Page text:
Light rail to Capitol Hill Station: ~3 miles, maybe 10 minutes? Stood with my bike, which I can’t hang on the hook thanks to the shoulder. Luckily it wasn’t so crowded my bike became a problem for others. Oh, how I wish Sound Transit would add a car with the bike parking that lets you just roll the front wheel in and stand with your bike!

Bike from Capitol Hill Station to Espresso Vivace: .3 miles, 4 minutes. This was one of those “why not?” moments you can have on a bike that would be so much more complicated in a car (nicely illustrating one of the reasons shoppers who are biking or walking spend more than people in cars — easier to make impulse stops/purchases). I was actually heading toward the new location of my hair stylist (the incredible Jonathan Huppe). Broadway is a jumpin’ strip and I knew I’d find someplace to stop for a little nosh if I just kept my eyes open. With the ease of parking a bike it’s almost never a problem to stop, unlike having to circle for a car parking spot while emitting noxious fumes and particulates all the while. Hot apple cider and some quinoa salad and I was on my way again.

Bike to my hair trim: 1.2 miles, ~5 minutes, all downhill. You know what this means…. But I knew that if my arm got too tired I could take the #49 back up the hill and into downtown, where I could pick up the #131 to head home.

pike-place-market-ferry-bike-112316Bike to Pike Place Market: 3.7 miles, ~15 minutes. Uphill climb for a while in the bike lane on 10th Ave., then some time in the two-way protected bike lane on Broadway, then a wonderful downhill coast on Pine. It was raining lightly; I had my Wander Wrap with me in case it got too heavy but this was more or less a veggie-mister spray. Additional moment courtesy of transportation bicycling: Stopping to watch a ship moving serenely through the water behind the Pike Place Market neon sign. If I’d been driving and glimpsed it, I certainly couldn’t have stopped to enjoy or photograph it.

world-spiceAt World Spice on Western Ave. I thoroughly enjoyed browsing: Smell all the smells! Look at all the cookbooks and taste delicious things in your head! I ended up buying two cookbooks as well as the additional spices and loose black tea needed for the masala chai. Nice chat with the staff about the cookbooks I chose and how candied ginger would work in the mix (I ended up getting some gingerroot too).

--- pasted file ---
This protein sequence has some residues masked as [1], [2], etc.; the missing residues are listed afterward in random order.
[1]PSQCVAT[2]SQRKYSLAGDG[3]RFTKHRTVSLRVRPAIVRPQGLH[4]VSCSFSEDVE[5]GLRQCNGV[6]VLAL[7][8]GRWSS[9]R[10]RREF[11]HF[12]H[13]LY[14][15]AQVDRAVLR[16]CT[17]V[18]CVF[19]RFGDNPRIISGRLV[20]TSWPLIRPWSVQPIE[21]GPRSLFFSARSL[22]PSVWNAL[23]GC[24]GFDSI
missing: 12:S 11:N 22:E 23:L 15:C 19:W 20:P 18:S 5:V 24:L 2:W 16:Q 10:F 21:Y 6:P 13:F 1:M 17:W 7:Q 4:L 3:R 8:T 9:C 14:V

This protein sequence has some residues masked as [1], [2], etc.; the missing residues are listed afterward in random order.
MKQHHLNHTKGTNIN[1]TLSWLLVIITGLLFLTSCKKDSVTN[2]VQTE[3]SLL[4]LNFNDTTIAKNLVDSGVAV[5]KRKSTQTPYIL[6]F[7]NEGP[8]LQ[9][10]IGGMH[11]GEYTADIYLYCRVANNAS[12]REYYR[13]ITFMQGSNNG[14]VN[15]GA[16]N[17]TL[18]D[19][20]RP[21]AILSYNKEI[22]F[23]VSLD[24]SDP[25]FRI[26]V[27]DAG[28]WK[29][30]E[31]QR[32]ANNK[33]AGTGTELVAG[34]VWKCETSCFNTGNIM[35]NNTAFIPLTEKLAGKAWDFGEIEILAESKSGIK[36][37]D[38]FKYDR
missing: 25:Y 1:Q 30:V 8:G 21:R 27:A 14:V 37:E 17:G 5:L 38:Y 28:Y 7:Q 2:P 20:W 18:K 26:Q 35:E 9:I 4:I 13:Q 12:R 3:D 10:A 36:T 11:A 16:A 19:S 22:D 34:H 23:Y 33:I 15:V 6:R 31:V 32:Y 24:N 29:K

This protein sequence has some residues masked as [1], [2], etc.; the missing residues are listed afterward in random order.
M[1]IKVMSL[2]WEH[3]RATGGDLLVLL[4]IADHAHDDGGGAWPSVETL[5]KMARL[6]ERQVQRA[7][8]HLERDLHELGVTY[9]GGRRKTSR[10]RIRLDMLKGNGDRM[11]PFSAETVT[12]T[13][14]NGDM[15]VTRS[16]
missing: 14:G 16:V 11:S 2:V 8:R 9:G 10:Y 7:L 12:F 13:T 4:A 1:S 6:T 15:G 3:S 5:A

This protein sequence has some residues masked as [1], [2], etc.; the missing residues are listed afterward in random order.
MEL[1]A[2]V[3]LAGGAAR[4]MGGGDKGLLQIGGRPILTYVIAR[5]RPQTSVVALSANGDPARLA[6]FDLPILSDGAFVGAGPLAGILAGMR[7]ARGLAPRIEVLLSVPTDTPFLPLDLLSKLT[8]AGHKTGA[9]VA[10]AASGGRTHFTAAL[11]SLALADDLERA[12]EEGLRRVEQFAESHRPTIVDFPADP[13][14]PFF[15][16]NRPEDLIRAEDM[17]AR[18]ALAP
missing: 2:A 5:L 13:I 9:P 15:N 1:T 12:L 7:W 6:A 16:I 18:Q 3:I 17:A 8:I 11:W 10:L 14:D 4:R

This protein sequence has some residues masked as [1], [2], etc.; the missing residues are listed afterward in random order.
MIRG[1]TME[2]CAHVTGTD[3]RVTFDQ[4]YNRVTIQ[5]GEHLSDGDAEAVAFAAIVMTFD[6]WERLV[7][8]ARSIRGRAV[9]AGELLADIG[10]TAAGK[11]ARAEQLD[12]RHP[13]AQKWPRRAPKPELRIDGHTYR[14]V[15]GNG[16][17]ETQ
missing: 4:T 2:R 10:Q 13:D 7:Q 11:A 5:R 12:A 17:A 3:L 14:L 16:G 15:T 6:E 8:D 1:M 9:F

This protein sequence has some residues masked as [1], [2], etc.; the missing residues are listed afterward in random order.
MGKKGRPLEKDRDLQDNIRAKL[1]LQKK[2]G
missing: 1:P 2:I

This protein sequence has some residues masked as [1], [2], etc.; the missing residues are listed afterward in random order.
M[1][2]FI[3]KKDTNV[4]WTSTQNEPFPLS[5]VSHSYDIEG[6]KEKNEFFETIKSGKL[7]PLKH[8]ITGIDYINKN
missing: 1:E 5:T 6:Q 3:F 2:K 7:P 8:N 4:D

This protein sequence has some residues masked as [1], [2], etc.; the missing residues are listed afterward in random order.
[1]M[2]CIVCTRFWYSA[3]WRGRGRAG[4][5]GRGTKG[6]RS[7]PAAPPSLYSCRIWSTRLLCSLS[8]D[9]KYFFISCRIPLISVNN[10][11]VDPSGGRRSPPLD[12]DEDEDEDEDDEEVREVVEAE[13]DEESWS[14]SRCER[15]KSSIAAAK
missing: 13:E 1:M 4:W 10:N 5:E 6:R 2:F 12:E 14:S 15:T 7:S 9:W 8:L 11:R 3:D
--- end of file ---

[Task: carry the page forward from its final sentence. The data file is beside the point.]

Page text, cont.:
Bike to my bus stop: .9 miles, 7 minutes.

Here’s where the bike advantage really came into play. I came out of the shop, looked at One Bus Away, and realized I didn’t have quite enough time to hoof it uphill 3 steep blocks to the nearest stop for the #131. BUT it’s downhill/flat on Western to Pioneer Square, where I figured I could catch the bus. After all, the driver has to contend with both stoplights and passenger load/unload time; all I had to deal with was the lights and a little car traffic.

cookbooks-from-world-spicSure enough, I got to the stop at 2nd Ave. Ext. S. and S. Main with 2 minutes to spare, according to the app, which predictably turned into more like 7 minutes to spare because the #131 almost always runs late to that stop thanks to the heavy vehicular traffic in downtown.

Bus to the stop near my home: 7.2 miles, ~25 minutes. Played on Twitter. (Forgot my Kindle at home or I would have been reading).

Biked home from the bus stop: .6 miles, 5 minutes. Unloaded a wonderful-smelling haul.

  • Total bike mileage: ~8 miles.
  • Total parking cost + hassle: Zero.
  • Total pollutants emitted: Zero.
  • Total cost of gas and car wear and tear: Zero.
  • Total calories burned: 435, using the Bicycling Magazine calculator.
  • Total happiness quotient: Off the charts.
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2 Comments to "Biking Is the Spice of Life"

  1. Wb says:

    Fascinating! I love all the errands. How are you putting the bike on the bus rack. Some days I can barely do that with two good shoulders. Or do you fold up the bike and bring it onboard?

  2. I’m able to lift the bike onto the rack as long as I get the front spot; that’s usually not an issue at the stop near my home and I lucked out at the downtown spot. It weighs less than my full size bike and isn’t as tall, both of which help. If I had to I could fold it to bring on the bus, although I wouldn’t really want to have to juggle that plus my two panniers.